Shane Claiborne greeted me at the door of The Simple Way, the urban faith community he and his wife Katie are part of in North Philadelphia. Emerging from a bright pink housefront on a street littered with empty pop cans, bags of chips, and plastic bottles, Shane and I walked five blocks from the organization's headquarters on Allegheny to his private row home on Potter Street. Having worked alongside Mother Teresa in Calcutta, spent time as a part of peace committees in Iraq and Afghanistan, and been arrested for "disorderly conduct" for sleeping on benches with the homeless in a park, Shane told me about this new season of life in which he's growing grapevines, raising pet rabbits, and changing the world.
"It's okay to be scared—the world is a pretty scary place," Shane told me. "But love drives away fear so we can live with the courage that comes from our faith and from our community. When we live with courageous people, it makes us more courageous, and when we live with timid people, it makes us more timid."
As we walked around the Potter Street Triangle, a neighborhood where drug use and crime are daily realities, I took in the sights, smells, and impressions of the inner city—tiny yards, narrow streets, minimal space between buildings. The Simple Way has planted community gardens and a greenhouse in between abandoned houses it's renovating and turning over to become affordable housing units on the block. These gardens are symbols of hope in an urban landscape.
A "Garden of Eden" is sprouting in the middle of North Philadelphia.
Shane and his wife Katie foster intentional communities and green living as part of The Simple Way community in North Philadelphia. In addition to overseeing and managing two public parks, a community garden, thriving after-school tutoring programs, a gardening project, flag football league, and a food bank, the Claibornes make intentional choices to live sustainably with community gardens, a worm farm, and a recently constructed greenhouse that runs on aquaponics.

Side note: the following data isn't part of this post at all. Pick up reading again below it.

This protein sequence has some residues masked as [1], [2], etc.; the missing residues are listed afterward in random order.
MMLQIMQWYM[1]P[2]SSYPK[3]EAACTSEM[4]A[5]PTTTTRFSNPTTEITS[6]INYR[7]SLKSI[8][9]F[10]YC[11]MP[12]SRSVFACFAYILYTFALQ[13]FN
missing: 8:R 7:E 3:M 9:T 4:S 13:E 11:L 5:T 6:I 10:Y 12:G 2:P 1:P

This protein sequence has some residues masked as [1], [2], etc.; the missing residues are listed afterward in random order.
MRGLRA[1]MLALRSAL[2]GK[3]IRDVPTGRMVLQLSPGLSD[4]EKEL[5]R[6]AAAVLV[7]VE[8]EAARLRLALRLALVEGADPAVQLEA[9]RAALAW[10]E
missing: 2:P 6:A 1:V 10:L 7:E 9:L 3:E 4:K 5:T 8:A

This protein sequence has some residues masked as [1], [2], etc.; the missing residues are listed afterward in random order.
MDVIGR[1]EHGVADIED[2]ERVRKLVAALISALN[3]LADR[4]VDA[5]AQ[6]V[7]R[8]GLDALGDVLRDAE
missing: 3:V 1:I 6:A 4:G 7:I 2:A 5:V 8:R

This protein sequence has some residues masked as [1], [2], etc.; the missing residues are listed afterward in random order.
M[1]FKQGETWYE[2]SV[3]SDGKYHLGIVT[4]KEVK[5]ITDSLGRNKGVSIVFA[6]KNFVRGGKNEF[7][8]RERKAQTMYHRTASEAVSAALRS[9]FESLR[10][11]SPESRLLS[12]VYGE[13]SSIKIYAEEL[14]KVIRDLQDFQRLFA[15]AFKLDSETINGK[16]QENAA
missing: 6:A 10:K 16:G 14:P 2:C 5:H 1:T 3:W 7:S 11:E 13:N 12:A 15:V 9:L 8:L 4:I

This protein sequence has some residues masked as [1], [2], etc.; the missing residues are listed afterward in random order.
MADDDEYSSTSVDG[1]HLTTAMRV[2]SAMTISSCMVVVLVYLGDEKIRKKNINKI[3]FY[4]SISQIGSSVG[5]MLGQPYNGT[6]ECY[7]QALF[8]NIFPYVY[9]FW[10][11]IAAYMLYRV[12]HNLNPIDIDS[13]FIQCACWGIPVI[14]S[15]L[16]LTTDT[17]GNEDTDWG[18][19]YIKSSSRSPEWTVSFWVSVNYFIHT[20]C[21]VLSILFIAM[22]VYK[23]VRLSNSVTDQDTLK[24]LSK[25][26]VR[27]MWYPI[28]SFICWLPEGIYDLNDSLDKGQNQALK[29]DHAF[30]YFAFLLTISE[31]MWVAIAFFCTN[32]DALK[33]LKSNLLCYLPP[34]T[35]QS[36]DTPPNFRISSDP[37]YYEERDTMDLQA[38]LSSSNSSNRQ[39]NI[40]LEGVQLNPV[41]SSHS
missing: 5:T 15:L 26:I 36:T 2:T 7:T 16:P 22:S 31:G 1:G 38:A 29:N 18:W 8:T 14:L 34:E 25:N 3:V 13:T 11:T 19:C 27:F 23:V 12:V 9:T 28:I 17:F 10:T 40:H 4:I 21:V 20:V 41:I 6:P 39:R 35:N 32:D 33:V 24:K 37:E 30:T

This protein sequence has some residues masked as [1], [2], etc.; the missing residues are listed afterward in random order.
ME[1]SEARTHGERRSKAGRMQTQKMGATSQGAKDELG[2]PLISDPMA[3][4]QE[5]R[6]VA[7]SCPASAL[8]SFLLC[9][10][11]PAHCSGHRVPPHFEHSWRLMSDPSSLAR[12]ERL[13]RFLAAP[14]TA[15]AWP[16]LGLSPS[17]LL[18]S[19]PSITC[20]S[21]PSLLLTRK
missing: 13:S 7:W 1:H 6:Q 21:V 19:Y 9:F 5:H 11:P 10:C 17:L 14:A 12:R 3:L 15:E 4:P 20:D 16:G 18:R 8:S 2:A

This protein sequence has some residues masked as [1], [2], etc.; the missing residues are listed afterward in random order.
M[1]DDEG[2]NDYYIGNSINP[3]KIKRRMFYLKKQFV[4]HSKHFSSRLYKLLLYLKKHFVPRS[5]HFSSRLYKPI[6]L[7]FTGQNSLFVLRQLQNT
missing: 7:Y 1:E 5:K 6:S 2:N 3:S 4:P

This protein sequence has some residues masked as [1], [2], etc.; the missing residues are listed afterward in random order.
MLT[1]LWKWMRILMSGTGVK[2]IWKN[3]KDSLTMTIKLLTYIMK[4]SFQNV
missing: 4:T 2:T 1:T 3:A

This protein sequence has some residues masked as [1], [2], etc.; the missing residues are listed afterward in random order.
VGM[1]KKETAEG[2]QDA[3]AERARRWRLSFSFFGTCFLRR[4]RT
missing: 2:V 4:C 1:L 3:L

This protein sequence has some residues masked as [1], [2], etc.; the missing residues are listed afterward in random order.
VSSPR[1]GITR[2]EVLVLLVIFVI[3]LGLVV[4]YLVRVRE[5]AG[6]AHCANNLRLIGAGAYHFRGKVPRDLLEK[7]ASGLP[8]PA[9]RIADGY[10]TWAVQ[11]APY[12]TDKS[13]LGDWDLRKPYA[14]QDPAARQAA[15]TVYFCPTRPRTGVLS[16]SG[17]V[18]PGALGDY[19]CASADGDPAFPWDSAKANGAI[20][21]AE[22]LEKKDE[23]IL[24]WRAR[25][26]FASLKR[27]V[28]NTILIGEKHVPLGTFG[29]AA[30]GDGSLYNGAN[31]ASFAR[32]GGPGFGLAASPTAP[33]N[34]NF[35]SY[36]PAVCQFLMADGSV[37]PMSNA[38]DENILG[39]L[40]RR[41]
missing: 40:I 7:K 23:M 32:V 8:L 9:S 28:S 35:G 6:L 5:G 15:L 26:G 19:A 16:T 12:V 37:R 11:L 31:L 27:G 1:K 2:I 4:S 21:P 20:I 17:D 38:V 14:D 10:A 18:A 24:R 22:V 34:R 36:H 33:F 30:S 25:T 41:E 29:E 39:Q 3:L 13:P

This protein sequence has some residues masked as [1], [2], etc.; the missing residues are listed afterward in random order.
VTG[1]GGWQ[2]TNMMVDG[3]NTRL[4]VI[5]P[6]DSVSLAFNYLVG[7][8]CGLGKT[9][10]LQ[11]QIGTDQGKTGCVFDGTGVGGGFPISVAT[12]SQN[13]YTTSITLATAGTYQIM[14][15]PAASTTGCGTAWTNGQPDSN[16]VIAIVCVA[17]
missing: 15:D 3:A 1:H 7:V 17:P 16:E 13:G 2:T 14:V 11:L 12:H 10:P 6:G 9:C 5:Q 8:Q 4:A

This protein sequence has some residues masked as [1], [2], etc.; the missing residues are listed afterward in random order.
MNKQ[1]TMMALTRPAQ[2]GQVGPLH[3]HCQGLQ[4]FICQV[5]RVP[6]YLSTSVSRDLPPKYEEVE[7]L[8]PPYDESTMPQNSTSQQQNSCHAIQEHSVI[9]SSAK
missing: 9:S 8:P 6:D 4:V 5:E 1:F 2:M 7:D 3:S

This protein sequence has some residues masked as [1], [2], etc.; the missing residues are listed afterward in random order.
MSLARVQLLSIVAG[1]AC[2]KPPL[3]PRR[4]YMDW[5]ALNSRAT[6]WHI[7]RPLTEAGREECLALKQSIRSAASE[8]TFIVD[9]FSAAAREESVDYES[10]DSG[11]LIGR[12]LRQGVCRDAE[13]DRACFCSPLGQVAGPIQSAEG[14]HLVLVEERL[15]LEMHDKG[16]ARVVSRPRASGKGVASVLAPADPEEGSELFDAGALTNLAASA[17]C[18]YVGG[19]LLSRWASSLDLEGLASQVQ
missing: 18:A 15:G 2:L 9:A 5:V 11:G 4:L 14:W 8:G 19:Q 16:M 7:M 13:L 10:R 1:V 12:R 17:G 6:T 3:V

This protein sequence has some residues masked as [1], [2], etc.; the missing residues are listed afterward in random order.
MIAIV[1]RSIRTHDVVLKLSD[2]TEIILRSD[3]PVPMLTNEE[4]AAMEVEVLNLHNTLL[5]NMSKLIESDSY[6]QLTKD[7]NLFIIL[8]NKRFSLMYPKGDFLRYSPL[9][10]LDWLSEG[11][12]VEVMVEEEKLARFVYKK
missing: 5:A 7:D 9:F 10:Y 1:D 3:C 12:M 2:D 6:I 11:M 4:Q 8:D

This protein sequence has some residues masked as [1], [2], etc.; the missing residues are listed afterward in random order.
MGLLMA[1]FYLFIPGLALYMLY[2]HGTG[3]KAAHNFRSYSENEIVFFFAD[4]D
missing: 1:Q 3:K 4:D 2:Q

How do you live sustainably in this small urban area?
In everything we do, we are mindful of how things are interconnected in the cycle of life. So we have rabbits here with immediately compostable poop we can throw in the garden, then we have worms in our basement that create a lot of our dirt. It almost looks like a beehive, but it's a worm hive. We've got two different breeds of worms, and they help fertilize the garden.
We have a grapevine, herbs, tomatoes, and cantaloupe. Our newest project is a greenhouse. Our aquaponic system is about as cutting edge as we get. It's a symbiotic, integrated system of life where the fish are below the greenhouse, and plant life is above. We built it on top of the basement of a house that burned down in the fire. There are approximately 1,000 tilapia in the fish tank below, and their waste becomes food for the plants. The greenhouse and symbiotic pump run by solar power, and the plants don't have any soil—they're living in rocks off the nutrients from the fish.
The plants' rock beds fill up for 45 minutes. That creates suction, and the water eventually gets sucked back down. Then it fills up and it all happens again. We're growing peppers, okra, blackberry bushes, thyme, beets, Swiss chard, and carrots. People have been doing this for hundreds of years, but in the concrete jungle of Philly, it's unique.
How do you get the community involved in all of this?